A common misperception some people have about Newark is that the city’s industry is a thing of the past. Well-informed people know that Newark used to be an industrial colossus, but knowledge that Newark still has a great deal of industry is something of a secret.
Well, if you live in the Northeastern US and you drink Rolling Rock or Budweiser, chances are that your beer was Newark brewed. If you build a house in New Jersey, it’s a decent possibility that some of your building materials, like sheetrock, were made in Newark.
This may not affect all readers of this site, but Newark is gaining another jewel for its industrial crown: a new $15 million expansion for the Manischewitz matzah factory!!! That’s right, the Passover staple is now going to be made in Newark!
According to an article in the New Jersey Jewish News (The article is in the Dec 28 Jewish News, the article is online, but the NJ Jewish News website uses frames, and I cannot link to it. To find the article, go to the Jewish News website’s list of articles and go to the article “With one last matza run . .. “), Manischewitz is selling its 75 year old matzah factory on Bay Street in Jersey City to Toll Brothers, who plan to build a high rise apartment building on the site.
Manischewitz actually has a long history in Newark. The company operated a factory on Clinton Avenue until the 1970s. Beryl Manischewitz used to be active in Newark Jersey issues in the 1940s and 1950s. Manischewitz already has a factory in Newark, in the Industrial Meadowlands, but up until now this factory has produced non-Passover matzah, gefilte fish, soups, and sauces under the Rokeach, Season, and Guiltless Gourmet labels. With this expansion, all Manischewitz matzah, Passover and non-Passover, will be Newark made. Manischewitz had, at peak season, 100 employees at its Jersey City factory, so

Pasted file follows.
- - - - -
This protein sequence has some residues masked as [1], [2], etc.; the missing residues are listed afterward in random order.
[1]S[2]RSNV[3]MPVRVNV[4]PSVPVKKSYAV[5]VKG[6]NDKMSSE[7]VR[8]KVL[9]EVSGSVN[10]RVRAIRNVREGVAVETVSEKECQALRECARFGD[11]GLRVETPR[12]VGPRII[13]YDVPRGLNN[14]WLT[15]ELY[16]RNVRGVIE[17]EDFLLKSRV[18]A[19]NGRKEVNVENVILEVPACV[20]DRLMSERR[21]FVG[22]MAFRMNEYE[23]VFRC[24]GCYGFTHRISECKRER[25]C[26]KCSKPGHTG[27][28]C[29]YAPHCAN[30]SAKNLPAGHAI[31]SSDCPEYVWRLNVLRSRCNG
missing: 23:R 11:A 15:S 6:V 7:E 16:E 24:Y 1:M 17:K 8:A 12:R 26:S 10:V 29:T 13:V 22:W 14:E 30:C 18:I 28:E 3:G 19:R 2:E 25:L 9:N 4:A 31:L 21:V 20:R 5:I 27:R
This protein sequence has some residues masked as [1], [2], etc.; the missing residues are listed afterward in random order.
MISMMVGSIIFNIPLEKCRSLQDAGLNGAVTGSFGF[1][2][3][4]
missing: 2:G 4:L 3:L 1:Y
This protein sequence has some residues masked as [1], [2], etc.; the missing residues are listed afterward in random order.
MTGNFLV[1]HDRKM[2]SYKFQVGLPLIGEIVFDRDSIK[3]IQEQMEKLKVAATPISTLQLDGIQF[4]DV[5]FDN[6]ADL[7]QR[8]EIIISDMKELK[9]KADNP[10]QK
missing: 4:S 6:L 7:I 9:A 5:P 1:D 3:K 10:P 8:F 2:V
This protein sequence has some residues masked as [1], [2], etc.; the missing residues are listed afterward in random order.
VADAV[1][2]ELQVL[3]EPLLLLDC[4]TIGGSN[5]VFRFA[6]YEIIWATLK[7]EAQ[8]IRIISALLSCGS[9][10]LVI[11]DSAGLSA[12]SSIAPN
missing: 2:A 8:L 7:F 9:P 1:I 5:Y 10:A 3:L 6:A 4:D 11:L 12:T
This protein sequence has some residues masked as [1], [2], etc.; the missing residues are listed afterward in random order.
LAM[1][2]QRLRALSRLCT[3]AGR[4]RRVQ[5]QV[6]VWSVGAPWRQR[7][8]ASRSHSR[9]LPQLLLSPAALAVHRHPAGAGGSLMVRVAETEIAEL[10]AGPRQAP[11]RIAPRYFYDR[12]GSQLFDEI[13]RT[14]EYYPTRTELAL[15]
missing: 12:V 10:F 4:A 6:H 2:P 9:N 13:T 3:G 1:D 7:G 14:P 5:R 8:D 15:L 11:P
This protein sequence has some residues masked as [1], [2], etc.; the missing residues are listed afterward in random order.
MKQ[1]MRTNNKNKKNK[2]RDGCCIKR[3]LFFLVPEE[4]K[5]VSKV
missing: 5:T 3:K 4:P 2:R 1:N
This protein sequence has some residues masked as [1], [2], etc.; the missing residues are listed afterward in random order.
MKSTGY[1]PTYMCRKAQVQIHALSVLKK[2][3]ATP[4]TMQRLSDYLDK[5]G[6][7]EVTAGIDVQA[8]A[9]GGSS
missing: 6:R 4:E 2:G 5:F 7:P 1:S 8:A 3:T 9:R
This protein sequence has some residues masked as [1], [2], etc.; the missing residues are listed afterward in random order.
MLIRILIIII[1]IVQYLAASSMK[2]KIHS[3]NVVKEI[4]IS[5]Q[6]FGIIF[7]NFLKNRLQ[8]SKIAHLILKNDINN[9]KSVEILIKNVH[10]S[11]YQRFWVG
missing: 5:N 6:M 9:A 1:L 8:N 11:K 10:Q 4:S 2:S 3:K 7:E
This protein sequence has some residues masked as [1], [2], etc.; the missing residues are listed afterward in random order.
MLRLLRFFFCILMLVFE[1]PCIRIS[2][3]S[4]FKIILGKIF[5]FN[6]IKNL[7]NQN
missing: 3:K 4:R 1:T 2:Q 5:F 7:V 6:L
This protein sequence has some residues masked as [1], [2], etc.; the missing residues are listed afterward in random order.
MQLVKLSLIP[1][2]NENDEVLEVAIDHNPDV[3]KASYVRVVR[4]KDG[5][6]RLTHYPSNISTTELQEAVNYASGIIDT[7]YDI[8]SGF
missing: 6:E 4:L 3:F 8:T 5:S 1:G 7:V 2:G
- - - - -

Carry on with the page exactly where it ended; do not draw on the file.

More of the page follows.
Newark may be gaining 100 jobs from this.
Jersey City Mayor Jeremiah O’Leary sees the move in the historical context:
“Manischewitz is a company that has been a good corporate neighbor. But it is part of the changing Jersey City. . . . The old manufacturing days have left and we have new types of businesses coming in – IT and computer-type things. Real estate is obviously more valuable now than when they purchased this land for probably next to nothing 75 years ago.”
As Jersey City has gained from New York becoming red hot, maybe Newark will gain from Jersey City’s rise.
Other comments on Newark industry and Newark-Jersey City links are very welcome.